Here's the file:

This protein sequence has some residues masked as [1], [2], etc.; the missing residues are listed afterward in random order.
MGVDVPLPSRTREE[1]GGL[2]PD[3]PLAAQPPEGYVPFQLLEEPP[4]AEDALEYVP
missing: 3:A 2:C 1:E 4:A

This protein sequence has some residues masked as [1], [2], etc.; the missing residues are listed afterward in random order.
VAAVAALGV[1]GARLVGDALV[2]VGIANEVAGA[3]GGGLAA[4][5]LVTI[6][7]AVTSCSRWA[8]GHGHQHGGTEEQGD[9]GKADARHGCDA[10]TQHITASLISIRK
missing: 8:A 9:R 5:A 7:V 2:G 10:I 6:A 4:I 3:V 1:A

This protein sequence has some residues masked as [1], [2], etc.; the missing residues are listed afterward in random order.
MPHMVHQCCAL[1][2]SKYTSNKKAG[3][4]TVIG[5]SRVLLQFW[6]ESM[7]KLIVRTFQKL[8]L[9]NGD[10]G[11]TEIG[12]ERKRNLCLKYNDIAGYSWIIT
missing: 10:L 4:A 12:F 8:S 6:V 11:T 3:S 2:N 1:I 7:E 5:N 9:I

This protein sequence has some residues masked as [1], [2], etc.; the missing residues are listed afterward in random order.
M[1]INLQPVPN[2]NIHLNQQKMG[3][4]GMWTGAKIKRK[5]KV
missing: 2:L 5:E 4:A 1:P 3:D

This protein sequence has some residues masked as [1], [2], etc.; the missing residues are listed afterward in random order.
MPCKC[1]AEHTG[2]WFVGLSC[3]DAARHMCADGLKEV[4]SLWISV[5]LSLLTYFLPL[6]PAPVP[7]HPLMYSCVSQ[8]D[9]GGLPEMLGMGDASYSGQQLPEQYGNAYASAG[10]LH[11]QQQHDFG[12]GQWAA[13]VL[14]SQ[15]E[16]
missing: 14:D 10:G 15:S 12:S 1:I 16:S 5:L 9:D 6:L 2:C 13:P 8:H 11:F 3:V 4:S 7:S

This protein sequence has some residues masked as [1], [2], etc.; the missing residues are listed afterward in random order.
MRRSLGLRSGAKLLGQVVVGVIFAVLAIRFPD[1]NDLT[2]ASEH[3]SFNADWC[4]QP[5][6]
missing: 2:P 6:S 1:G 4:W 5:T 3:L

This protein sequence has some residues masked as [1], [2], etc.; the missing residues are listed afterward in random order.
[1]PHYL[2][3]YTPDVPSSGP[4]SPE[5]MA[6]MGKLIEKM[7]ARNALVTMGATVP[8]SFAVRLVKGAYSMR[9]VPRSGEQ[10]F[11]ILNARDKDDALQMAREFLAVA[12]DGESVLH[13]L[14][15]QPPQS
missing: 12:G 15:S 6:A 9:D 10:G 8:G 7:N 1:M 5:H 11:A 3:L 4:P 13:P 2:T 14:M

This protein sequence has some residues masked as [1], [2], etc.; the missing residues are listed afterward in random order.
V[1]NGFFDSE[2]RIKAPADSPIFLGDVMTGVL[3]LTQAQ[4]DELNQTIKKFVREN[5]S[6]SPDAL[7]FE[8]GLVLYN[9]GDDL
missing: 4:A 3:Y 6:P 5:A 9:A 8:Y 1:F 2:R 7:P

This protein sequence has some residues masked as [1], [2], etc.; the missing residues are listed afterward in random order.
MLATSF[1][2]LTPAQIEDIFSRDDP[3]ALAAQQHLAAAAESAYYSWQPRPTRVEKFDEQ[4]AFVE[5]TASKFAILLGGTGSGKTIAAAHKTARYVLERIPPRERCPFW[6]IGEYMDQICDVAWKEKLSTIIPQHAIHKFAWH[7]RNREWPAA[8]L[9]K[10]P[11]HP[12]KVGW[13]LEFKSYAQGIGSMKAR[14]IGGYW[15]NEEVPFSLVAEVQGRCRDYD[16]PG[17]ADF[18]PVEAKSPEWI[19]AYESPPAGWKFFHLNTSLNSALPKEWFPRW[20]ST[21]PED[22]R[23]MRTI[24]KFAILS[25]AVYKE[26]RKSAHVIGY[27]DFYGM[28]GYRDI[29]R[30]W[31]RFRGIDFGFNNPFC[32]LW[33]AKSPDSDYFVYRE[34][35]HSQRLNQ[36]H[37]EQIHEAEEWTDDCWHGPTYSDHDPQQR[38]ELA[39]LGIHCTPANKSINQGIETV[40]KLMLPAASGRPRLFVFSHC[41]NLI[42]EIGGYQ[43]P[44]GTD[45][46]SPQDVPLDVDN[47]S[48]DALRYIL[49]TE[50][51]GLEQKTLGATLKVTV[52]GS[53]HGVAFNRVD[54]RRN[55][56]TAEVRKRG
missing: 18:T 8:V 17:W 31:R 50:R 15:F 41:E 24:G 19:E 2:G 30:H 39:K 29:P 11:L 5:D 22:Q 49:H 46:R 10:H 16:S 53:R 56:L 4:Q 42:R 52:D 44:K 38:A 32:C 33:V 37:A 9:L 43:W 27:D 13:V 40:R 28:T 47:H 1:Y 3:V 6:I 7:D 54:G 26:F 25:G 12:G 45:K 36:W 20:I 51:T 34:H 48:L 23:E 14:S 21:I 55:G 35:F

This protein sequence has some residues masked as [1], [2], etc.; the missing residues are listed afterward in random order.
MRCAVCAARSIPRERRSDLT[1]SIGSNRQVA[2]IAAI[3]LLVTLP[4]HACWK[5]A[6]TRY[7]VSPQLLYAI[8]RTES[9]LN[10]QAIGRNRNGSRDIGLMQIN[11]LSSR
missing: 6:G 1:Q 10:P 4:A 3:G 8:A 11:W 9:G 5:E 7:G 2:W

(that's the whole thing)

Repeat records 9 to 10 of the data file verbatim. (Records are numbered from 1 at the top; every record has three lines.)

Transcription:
This protein sequence has some residues masked as [1], [2], etc.; the missing residues are listed afterward in random order.
MLATSF[1][2]LTPAQIEDIFSRDDP[3]ALAAQQHLAAAAESAYYSWQPRPTRVEKFDEQ[4]AFVE[5]TASKFAILLGGTGSGKTIAAAHKTARYVLERIPPRERCPFW[6]IGEYMDQICDVAWKEKLSTIIPQHAIHKFAWH[7]RNREWPAA[8]L[9]K[10]P[11]HP[12]KVGW[13]LEFKSYAQGIGSMKAR[14]IGGYW[15]NEEVPFSLVAEVQGRCRDYD[16]PG[17]ADF[18]PVEAKSPEWI[19]AYESPPAGWKFFHLNTSLNSALPKEWFPRW[20]ST[21]PED[22]R[23]MRTI[24]KFAILS[25]AVYKE[26]RKSAHVIGY[27]DFYGM[28]GYRDI[29]R[30]W[31]RFRGIDFGFNNPFC[32]LW[33]AKSPDSDYFVYRE[34][35]HSQRLNQ[36]H[37]EQIHEAEEWTDDCWHGPTYSDHDPQQR[38]ELA[39]LGIHCTPANKSINQGIETV[40]KLMLPAASGRPRLFVFSHC[41]NLI[42]EIGGYQ[43]P[44]GTD[45][46]SPQDVPLDVDN[47]S[48]DALRYIL[49]TE[50][51]GLEQKTLGATLKVTV[52]GS[53]HGVAFNRVD[54]RRN[55][56]TAEVRKRG
missing: 18:T 8:V 17:W 31:R 50:R 15:F 41:E 24:G 19:E 2:G 30:H 39:K 29:P 11:L 5:D 22:Q 49:H 46:R 10:H 16:S 53:R 56:L 4:Q 42:R 52:D 44:K 38:A 32:C 33:V 37:A 9:L 43:W 27:D 13:V 40:R 28:T 47:H 1:Y 3:V 6:I 7:D 54:G 26:F 25:G 12:G 45:K 36:W 20:I 51:T 34:H 48:L 23:E 14:S 21:I 55:G 35:F

This protein sequence has some residues masked as [1], [2], etc.; the missing residues are listed afterward in random order.
MRCAVCAARSIPRERRSDLT[1]SIGSNRQVA[2]IAAI[3]LLVTLP[4]HACWK[5]A[6]TRY[7]VSPQLLYAI[8]RTES[9]LN[10]QAIGRNRNGSRDIGLMQIN[11]LSSR
missing: 6:G 1:Q 10:P 4:A 3:G 8:A 11:W 9:G 5:E 7:G 2:W